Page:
PROTECT DETECT Training System
The PROTECT and DETECT training system works to improve criminal justice systems to counter local, national, regional and international criminal threats within society. This training system was developed through joint cooperation among government agencies, regional and international organizations, the commercial sector, and non-government organizations. Born in the remote jungles, rural villages and urban metropolises of Southeast Asia, the PROTECT and DETECT training system has been successfully exported and implemented at the international level.
PROTECT addresses resource protection at the source within remote areas through the use of patrolling, monitoring, community liaison-outreach, intelligence gathering, and investigations in forests or along porous borders and local communities. DETECT focuses on intelligence gathering and investigations at the national and trans-boundary level including urban areas, border checkpoints, ports, and airports. Both systems are closely interlinked by protecting the source while simultaneously detecting and dismantling criminal networks operating at the local and international levels.
Improving the security of isolated terrestrial and marine areas and remote porous borders is an issue that not only has national importance, but also has regional security and stability implications. The undetected movement of persons and material across borders is a continuing threat to law and order at international and local levels. Many remote areas and border locations are zones for illegal poaching and trade of flora and fauna; human trafficking; drug manufacturing and trafficking; terrorism; clandestine movement of persons of interest; and avoidance of customs and import taxes by illegal movement of contraband.
Unfortunately, while other projects are addressing improving criminal justice systems at the political and senior management level, there is little being done to improve the effectiveness and capability of those officers serving in remote field locations. Too often, the unit in which these officers serve are without formal training, poorly resourced, and operate independently in rugged, remote areas with little or no assistance and oversight from national headquarters.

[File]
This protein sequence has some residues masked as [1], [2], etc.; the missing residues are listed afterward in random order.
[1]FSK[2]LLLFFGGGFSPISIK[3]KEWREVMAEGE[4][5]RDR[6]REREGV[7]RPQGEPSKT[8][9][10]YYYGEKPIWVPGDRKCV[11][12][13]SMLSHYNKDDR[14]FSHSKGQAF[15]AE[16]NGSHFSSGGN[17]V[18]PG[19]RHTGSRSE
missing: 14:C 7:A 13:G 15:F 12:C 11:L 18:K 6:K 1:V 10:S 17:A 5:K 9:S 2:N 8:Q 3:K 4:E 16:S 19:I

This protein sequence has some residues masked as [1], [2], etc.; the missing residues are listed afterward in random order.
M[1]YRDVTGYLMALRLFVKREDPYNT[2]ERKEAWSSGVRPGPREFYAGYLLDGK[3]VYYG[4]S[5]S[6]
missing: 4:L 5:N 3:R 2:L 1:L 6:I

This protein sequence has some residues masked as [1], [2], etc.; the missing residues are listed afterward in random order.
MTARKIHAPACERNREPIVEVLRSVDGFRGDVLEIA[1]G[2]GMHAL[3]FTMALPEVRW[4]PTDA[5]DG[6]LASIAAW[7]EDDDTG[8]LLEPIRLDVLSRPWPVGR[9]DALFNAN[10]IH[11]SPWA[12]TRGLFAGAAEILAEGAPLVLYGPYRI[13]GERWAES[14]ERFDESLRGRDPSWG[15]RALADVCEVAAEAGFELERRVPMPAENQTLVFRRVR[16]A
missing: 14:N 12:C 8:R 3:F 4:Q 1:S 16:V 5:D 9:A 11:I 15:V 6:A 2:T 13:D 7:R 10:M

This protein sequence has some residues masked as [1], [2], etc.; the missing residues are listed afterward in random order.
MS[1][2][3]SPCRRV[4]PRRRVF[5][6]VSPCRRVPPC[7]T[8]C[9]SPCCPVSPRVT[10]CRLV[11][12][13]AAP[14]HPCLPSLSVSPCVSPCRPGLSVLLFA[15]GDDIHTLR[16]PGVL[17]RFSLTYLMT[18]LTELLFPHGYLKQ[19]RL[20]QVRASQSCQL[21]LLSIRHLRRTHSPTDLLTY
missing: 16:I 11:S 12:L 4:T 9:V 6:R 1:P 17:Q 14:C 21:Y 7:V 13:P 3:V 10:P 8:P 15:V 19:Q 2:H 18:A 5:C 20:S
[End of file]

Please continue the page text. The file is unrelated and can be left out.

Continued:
There is a growing demand from the public for greater accountability from law enforcement agencies regarding the quality of service and the manner in which these services are provided. There is also a growing need for law enforcement agencies and organizations to provide thorough, professional and ethical services that are both transparent and accountable. If communities respect law enforcement agencies and personnel, while also believing that reported crimes will be investigated in a thorough and professional manner, then overall communities reciprocate with increased respect for law enforcement while further assisting officials during investigations.
Many developing countries face this difficult challenge of providing credible and reliable law enforcement services and personnel. In addition to the often cited “lack of resources,” these deficiencies may be due to recent or ongoing civil unrest, lack of training and skills, lack of professional ethics, and lack of effective policy and procedures. Fortunately, some of these issues can be addressed by providing training to agencies and other stakeholders.